Stress is our body’s natural response to an external stimulus that we’re not 100% prepared for. We feel it in varying degrees and the level of stress we experience is proportional to how large the stimulus is and how prepared we are for it. The stimuli can disturb either our physical or mental state or a combination of both. Our body’s stress response is typically hormone related and can cause fluctuations in our adrenaline and cortisol levels, which will eventually be felt physically and cognitively.
While the term often carries a negative connotation, not all stress is bad. During times of ‘acute stress’, it helps kick our bodies into ‘fight-or-flight’ which puts our bodies in a heightened physiological state to escape danger and/or defend ourselves. We also feel stress when something good happens in our lives. We experience it when we win a race or score a touchdown. It’s important to understand that stress isn’t inherently bad for us and managing how we experience is often just as beneficial as trying to eliminate it.
The negative side can manifest itself throughout the body. We can feel it when we get clammy hands or experience it more consistently with nagging headaches. Below is a list of how our different systems can be affected by stress:
It often begins in our nervous system, which controls the hormone levels in our bodies. When we feel stressed, our nervous system will signal our body to release certain hormones to fight off the perceived threat. These hormones will cause a cascade of effects throughout the body.
The musculoskeletal system will often experience contractions throughout the body under stress. These contractions can amount to tense muscles around areas where stress is felt (i.e. tense shoulders/neck and lower back pain). Other symptoms of stress in the musculoskeletal system is through muscle twitching or other involuntary muscle contractions (i.e. eye twitching and fidgeting).
Stress can cause you to breathe harder and faster (i.e. hyperventilation). In more serious cases, panic attacks can ensue.
Bouts with stress usually result in an increase in your heart rate and go hand-in-hand with a higher respiratory rate. Your heart tends to work harder when the body is stressed, pumping more blood throughout your body. For those of who suffer from chronic bouts of stress may also suffer from inflammation in the coronary arteries. Extreme cases could lead to heart attacks.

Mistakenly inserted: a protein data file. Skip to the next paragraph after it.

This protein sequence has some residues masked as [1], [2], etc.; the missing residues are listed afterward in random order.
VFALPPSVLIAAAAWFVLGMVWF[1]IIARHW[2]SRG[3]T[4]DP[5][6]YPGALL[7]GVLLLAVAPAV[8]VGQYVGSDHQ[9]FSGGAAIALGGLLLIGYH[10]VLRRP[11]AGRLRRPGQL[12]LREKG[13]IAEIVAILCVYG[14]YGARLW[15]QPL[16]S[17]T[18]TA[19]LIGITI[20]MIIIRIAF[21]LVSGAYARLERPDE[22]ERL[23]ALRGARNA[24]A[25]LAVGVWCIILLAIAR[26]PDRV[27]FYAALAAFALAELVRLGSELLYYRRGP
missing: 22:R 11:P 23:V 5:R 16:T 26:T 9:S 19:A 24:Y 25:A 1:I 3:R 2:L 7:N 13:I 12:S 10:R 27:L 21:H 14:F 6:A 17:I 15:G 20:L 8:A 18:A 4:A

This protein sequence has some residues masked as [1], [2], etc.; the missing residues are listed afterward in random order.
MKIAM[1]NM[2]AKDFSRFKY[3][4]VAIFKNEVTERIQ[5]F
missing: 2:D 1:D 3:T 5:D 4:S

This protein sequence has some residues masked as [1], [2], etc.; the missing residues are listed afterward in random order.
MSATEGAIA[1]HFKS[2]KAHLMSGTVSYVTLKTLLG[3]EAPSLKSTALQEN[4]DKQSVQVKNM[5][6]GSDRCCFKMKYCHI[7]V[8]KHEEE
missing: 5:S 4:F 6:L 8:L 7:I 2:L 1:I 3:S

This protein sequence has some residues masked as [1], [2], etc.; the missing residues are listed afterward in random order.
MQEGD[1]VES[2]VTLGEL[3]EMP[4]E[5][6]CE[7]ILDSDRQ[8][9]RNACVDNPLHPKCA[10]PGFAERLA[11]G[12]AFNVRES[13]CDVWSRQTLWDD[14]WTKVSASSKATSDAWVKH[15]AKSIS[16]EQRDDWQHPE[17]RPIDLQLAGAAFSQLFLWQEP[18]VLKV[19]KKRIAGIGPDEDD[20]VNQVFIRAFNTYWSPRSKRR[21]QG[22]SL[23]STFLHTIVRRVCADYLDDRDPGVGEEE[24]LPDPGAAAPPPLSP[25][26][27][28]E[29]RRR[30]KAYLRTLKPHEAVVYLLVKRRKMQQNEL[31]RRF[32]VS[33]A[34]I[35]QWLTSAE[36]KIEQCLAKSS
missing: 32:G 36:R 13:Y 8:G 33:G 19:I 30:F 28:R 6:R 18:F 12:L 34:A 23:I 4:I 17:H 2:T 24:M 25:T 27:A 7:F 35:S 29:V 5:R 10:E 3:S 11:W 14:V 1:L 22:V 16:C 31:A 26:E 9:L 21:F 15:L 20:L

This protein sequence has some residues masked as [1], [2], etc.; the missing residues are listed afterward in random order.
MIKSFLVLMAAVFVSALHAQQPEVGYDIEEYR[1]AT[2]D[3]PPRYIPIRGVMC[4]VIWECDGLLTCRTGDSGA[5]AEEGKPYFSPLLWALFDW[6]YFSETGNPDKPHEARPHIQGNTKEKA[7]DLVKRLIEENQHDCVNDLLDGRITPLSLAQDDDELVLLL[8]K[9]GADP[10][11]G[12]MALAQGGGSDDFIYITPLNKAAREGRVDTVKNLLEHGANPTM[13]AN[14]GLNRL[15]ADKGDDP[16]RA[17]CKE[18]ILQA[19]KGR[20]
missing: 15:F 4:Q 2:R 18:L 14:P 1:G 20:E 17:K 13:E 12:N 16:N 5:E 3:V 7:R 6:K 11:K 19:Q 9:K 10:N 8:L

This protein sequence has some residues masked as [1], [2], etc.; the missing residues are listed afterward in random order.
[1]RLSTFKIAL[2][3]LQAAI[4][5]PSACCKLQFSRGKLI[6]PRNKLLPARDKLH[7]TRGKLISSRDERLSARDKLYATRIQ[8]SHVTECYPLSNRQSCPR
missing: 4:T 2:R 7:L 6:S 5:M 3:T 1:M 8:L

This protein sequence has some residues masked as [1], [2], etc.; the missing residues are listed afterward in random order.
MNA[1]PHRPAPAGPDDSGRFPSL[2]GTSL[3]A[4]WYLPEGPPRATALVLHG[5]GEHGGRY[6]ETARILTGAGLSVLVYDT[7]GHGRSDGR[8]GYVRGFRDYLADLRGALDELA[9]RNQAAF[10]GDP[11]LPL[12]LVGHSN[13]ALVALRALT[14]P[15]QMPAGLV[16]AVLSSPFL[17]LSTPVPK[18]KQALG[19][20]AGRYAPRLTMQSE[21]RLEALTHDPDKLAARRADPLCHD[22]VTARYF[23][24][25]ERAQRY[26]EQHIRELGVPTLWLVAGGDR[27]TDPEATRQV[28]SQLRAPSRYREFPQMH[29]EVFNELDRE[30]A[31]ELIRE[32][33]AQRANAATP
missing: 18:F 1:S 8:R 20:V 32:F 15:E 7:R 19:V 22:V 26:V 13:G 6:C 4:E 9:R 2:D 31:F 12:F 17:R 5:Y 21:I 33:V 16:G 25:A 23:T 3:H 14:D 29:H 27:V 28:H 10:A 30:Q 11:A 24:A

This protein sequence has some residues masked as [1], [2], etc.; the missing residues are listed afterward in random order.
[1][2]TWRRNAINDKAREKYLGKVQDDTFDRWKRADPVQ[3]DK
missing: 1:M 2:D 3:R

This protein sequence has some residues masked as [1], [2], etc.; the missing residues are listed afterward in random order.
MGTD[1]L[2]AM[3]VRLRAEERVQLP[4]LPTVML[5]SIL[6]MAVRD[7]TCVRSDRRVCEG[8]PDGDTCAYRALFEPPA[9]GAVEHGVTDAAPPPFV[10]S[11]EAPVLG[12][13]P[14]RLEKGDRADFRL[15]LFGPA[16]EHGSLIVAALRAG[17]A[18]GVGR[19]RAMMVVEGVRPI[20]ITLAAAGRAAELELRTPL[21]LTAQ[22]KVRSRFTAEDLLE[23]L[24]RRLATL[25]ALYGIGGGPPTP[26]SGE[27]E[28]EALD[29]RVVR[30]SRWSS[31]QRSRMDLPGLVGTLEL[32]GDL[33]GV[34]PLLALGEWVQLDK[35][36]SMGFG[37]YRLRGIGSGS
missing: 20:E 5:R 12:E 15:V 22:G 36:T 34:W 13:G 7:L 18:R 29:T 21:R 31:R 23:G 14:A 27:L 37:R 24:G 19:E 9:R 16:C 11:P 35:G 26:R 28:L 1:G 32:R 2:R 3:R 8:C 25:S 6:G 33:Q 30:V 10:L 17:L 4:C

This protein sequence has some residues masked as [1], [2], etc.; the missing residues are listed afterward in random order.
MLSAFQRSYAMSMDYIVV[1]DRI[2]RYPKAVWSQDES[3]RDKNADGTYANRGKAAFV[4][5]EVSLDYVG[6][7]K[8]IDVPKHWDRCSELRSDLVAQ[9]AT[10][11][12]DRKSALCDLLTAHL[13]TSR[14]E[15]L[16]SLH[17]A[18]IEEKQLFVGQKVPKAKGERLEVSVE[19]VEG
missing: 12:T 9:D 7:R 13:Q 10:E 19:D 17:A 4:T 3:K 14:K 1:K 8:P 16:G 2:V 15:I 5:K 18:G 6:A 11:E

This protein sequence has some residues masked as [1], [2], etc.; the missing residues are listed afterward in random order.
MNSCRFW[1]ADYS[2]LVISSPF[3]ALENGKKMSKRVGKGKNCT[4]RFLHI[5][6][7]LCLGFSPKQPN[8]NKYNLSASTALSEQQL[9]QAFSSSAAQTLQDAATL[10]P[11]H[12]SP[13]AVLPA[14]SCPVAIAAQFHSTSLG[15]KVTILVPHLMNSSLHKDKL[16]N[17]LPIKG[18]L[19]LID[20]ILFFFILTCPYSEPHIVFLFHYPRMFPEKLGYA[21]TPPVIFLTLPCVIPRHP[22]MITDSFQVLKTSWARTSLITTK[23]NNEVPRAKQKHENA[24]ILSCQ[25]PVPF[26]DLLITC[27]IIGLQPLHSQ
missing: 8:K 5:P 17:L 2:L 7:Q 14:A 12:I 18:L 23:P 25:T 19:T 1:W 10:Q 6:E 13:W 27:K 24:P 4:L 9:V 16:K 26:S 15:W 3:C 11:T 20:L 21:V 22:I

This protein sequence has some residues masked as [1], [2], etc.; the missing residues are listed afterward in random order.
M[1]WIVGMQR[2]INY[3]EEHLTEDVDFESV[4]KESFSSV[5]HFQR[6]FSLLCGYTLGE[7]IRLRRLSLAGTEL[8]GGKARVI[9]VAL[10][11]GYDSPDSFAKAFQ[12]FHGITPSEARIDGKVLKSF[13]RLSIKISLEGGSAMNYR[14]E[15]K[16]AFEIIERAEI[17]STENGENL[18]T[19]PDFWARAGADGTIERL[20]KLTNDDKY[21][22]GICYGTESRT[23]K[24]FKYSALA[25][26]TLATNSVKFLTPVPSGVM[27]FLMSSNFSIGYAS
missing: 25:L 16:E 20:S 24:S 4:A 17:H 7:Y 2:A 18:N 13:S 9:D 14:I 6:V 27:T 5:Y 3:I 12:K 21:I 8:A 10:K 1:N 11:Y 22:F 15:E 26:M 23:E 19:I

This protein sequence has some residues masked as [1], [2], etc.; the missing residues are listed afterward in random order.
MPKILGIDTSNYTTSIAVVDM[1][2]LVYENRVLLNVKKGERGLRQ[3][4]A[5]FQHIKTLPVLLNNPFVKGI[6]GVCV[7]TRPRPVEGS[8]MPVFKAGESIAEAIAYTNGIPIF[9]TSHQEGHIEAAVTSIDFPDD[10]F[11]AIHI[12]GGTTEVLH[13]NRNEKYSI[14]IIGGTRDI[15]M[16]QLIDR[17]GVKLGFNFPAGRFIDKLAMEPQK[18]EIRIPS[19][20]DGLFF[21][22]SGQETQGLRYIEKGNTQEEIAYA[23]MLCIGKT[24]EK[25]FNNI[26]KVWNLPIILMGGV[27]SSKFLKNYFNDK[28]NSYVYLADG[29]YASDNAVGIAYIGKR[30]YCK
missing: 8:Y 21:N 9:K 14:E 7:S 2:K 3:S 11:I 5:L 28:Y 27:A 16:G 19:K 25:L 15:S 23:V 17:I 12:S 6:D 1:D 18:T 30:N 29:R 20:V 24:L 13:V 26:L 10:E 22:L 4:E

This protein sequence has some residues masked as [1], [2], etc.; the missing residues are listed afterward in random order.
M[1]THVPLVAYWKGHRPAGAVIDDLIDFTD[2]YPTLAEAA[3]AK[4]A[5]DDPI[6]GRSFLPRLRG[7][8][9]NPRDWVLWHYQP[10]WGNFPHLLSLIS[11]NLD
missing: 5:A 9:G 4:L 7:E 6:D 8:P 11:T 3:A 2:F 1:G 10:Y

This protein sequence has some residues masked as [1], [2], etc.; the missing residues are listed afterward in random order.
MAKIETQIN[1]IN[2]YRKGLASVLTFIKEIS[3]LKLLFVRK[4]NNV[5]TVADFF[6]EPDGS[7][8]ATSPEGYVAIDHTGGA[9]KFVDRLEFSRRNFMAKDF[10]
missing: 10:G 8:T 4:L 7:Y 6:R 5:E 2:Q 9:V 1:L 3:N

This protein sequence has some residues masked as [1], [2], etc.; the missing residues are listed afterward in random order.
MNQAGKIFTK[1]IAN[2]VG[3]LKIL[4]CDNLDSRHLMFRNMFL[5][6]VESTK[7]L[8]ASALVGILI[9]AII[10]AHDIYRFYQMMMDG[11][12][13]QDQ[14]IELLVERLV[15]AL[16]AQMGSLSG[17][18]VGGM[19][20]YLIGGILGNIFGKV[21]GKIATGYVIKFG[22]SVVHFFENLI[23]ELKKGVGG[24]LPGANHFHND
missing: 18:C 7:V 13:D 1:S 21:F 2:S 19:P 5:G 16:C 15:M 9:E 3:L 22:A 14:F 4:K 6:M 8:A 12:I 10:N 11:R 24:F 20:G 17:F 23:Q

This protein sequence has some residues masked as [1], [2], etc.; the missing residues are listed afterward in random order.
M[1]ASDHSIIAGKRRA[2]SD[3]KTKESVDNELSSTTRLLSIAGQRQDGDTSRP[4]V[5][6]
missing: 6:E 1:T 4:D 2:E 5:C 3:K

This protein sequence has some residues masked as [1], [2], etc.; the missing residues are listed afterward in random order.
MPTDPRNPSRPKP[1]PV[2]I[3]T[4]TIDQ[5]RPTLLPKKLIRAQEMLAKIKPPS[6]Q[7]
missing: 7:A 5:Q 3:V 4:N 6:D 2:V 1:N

Generally the system responsible for kicking your body in to fight-or-flight, the endocrine system releases adrenaline which cause a series of signals throughout your body preparing it to cope with an external stimulus. While this is generally a good response when a person is in danger from an immediate threat, it’s bad to stay in state for long periods of time when there is no imminent threat.
Your appetite can both increase and decrease and people tend to vary in their response in regards to this area. One thing to be mindful of is your cravings – alcohol and tobacco usage tend to go up during periods of stress.
For men, testosterone production can get hindered during chronic stress. Stress for women can cause them to have irregular or absent menstrual cycles.
Supplements that help with stress tend to reduce our perception of stress or help us with restfulness. They tend to work by minimizing further stimulation to the brain. One important thing to keep in mind when dealing with supplements that help with stress is they tend to have negative interactions with anti-depressants and medication for ADHD. As with any supplement, it’s always good to consult with your doctor before taking.
An herb strongly associated with reducing fatiegue, rhodiola rosea is a powerful adaptogen that many swear by for dealing with ‘burnout’. As a side benefit, the research suggests that this herb increases a person’s subjective well-being and has notable effects for treating depression. As a side note, I use this herb throughout the year when I cycle off of caffeine.
Usage: Rhodiola rosea has been reported to be effective for fighting stress when taken at 300 – 700 mg per day. It is not recommended to go above 700 mg as there have not been reports of increased effectiveness at higher dosages.
Theanine is an amino acid that has ‘relaxing’ effects throughout the body. Many have found that taking theanine with their morning coffee allows them to enjoy the wakefulness from the caffeine without the ‘rush’ from it. Theanine is also found in green tea, which is a very healthy dietary inclusion. If you suffer from anxiety, theanine is a good starting point.
Usage: Theanine is relatively safe, but positive reports have been found when taken in dosages of 100 – 200 mg.
Ashwagandha is an herb commonly used in Ayurveda medicine. I’ll warn you ahead of time, this stuff smells so finding it in pill form is strongly recommended. It has similar effects as rhodiola rosea with the added bonus of slight increases in your cholesterol profile. If you found the effects of rhodiola not to your liking, give this herb a try.
Usage: Start with dosages of 300 – 500 mg and see if your stress levels decrease after a week or so. According to the latest studies, the optimal range is between 2,000 – 6,000 mg a day but supplementation can become cost prohibited at these ranges.
We all suffer from stress from time to time. If you’re finding it difficult to cope with, or just need a little help along the way, I strongly recommend that you give one of these natural supplements a try. If you suffer from extreme cases of stress where you feel it’s too overwhelming to deal with, I suggest you consult your primary physician.